Nidhi Nath Srinivas, ET Bureau Apr 21, 2013, 06.53AM IST
Think you know all about Gold? Think again. Here are 10 facts that will give you a better understanding of the gilded stash in your locker. And, in case you didn’t cash in on the tumble in prices earlier this week, fret not: the gold story isn’t over.
1) We still don’t own enough gold
If all the gold ever mined was made into bricks it would end up in a block 20 metres cubed or around 60 ft wide, high and deep. This means if all the gold in the world was gathered in one space it would fill just one large house. At the price of $1,500/troy ounce, reached on April 12, 2013, one tonne of gold is worth approximately $48 million. The total value of all gold ever mined would exceed $8 trillion at that price. Though it sounds like a lot, there is actually little to go around. India owns 18,000 tonnes of above-ground gold. Distributed equally, each Indian would barely get half an ounce of gold, a figure significantly below consumption in Western markets.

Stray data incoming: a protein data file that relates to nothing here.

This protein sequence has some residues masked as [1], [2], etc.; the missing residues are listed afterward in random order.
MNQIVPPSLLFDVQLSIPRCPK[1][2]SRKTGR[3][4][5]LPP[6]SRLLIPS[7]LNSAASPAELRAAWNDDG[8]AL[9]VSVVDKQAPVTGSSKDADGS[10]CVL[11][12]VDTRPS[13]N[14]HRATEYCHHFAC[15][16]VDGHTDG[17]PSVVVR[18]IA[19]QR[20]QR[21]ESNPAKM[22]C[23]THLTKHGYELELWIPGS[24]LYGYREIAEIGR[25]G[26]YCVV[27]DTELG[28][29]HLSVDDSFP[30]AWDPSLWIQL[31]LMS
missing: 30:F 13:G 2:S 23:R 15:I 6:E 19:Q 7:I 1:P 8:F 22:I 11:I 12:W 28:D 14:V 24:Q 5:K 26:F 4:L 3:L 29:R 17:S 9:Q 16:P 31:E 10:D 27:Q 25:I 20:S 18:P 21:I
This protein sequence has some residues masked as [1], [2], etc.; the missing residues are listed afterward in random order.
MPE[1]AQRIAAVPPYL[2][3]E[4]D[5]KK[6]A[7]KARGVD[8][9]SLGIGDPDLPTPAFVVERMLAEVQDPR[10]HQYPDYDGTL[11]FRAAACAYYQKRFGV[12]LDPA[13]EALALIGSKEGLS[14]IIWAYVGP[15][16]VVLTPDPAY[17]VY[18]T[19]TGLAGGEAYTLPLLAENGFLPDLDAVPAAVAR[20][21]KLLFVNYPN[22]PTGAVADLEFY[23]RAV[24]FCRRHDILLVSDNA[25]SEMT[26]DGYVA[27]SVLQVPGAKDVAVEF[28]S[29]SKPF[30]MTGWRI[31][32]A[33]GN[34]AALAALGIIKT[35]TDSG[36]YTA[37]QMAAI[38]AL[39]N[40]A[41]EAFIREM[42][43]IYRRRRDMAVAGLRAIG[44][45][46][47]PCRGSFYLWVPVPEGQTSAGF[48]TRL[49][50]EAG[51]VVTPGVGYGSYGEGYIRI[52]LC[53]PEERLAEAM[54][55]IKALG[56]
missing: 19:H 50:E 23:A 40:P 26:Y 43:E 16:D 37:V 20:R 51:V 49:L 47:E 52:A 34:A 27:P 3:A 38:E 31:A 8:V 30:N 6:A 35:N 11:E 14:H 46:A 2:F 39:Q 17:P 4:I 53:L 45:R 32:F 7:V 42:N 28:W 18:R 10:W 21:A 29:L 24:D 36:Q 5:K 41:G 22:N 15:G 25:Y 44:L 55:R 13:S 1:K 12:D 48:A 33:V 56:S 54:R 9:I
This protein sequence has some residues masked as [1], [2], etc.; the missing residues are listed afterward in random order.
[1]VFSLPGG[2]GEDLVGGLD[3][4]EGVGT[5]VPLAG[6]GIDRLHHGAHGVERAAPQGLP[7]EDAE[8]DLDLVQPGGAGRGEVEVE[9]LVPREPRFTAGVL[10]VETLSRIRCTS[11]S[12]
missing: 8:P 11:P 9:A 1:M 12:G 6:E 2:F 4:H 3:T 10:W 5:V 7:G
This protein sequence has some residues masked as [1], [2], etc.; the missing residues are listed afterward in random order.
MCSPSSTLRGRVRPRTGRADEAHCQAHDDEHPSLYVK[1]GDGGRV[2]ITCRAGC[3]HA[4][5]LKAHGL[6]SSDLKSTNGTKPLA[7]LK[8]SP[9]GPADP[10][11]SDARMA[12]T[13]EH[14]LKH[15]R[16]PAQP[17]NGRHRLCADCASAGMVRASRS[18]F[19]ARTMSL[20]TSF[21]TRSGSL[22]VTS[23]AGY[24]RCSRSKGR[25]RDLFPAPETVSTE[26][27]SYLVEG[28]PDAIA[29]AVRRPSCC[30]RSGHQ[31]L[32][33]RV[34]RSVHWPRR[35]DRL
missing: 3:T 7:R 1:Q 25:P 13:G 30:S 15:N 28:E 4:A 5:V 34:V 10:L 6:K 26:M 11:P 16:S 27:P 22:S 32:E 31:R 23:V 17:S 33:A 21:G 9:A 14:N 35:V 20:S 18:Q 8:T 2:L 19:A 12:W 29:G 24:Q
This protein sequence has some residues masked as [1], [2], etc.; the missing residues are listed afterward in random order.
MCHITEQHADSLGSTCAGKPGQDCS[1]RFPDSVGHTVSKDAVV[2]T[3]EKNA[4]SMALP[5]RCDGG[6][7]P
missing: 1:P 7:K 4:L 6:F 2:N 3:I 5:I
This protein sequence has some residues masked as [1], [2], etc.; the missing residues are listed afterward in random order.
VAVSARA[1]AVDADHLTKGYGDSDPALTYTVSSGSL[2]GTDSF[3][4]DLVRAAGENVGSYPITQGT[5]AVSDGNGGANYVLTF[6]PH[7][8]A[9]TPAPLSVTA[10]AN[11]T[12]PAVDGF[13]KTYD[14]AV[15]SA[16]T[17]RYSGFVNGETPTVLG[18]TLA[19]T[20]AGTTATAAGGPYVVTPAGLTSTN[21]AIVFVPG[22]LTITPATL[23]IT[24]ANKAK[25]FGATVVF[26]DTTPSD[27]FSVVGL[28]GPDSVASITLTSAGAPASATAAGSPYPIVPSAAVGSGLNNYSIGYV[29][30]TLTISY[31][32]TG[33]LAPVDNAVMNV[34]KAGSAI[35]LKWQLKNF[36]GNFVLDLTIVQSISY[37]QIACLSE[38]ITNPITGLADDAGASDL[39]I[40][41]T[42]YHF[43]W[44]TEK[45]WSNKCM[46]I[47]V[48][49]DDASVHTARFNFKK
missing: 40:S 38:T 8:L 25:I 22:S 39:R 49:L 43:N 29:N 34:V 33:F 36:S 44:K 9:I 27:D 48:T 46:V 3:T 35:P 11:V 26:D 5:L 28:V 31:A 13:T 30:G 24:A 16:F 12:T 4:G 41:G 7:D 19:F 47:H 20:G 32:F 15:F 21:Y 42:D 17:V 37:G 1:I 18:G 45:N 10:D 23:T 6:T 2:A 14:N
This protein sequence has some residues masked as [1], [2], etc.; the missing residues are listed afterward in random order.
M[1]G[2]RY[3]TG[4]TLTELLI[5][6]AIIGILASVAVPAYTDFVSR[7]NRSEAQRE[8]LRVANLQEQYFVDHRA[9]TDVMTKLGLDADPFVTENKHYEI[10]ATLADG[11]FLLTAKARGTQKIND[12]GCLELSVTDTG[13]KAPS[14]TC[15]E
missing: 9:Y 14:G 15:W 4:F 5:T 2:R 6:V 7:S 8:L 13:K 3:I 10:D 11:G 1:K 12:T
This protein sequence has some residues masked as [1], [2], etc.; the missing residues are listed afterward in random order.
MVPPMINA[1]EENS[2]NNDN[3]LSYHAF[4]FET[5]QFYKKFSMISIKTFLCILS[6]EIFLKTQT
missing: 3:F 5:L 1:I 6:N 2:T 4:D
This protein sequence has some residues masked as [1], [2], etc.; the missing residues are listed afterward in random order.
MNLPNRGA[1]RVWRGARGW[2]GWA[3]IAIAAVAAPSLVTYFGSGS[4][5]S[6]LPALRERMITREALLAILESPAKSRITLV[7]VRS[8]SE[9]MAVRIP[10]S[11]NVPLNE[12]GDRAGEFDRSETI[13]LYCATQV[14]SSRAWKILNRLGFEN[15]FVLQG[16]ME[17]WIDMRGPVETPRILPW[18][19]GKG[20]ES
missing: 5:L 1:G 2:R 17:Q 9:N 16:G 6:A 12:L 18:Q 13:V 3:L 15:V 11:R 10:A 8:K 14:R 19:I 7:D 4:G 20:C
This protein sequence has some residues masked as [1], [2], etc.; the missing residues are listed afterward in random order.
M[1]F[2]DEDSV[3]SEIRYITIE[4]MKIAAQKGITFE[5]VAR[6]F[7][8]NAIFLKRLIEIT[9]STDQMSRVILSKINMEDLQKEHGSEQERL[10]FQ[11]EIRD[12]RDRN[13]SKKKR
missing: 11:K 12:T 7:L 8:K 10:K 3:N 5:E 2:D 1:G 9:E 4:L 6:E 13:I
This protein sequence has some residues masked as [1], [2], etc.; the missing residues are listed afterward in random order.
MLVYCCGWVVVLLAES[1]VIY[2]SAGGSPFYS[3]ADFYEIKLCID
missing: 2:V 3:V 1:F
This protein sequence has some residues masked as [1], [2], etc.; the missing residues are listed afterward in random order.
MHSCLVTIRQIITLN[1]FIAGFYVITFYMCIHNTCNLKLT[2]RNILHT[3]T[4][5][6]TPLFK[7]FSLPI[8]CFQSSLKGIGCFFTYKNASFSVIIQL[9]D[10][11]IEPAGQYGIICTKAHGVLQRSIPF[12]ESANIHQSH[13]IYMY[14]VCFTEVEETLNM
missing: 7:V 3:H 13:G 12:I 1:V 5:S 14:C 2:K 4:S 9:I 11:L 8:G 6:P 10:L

2) Gold reserves will last another 12 years, but…
The volume of gold available for mining is a product of both geology and economics. Measuring the volume of gold ore available for mining will depend on what quality of gold ore grade is classed at a specific time as a viable ‘reserve’ ore that can be economically mined at the current or expected gold price. The US Geological Society estimates global gold reserves at around 51,000 tonnes. On this basis, if mine supply were the only source to satisfy current levels of demand, these reserves would last 12 years or so. Known reserves have remained fairly constant over recent years since production from new sources has replaced reserves that have been exploited.
3) We are close to gold’s minimum support price
The global average production cost of gold is about $1,200 an ounce. It was quite stable in the 1990s but has risen by almost 70% over the past five years. So, this month’s drop to $1,360 an ounce brings gold closer to the global average production cost. It couldn’t have been worse timed for gold companies such as Barrick Gold Corp and Newmont Mining Corp, the world’s two largest producers. Despite 12 consecutive years of rising gold prices, shareholders have lost faith in the gold-mining industry, which has seen soaring production costs and made money-losing acquisitions. If prices stay low, the smaller players that carry out exploration and development will get squeezed out, eventually affecting gold supply.
4) Now gold too is made in China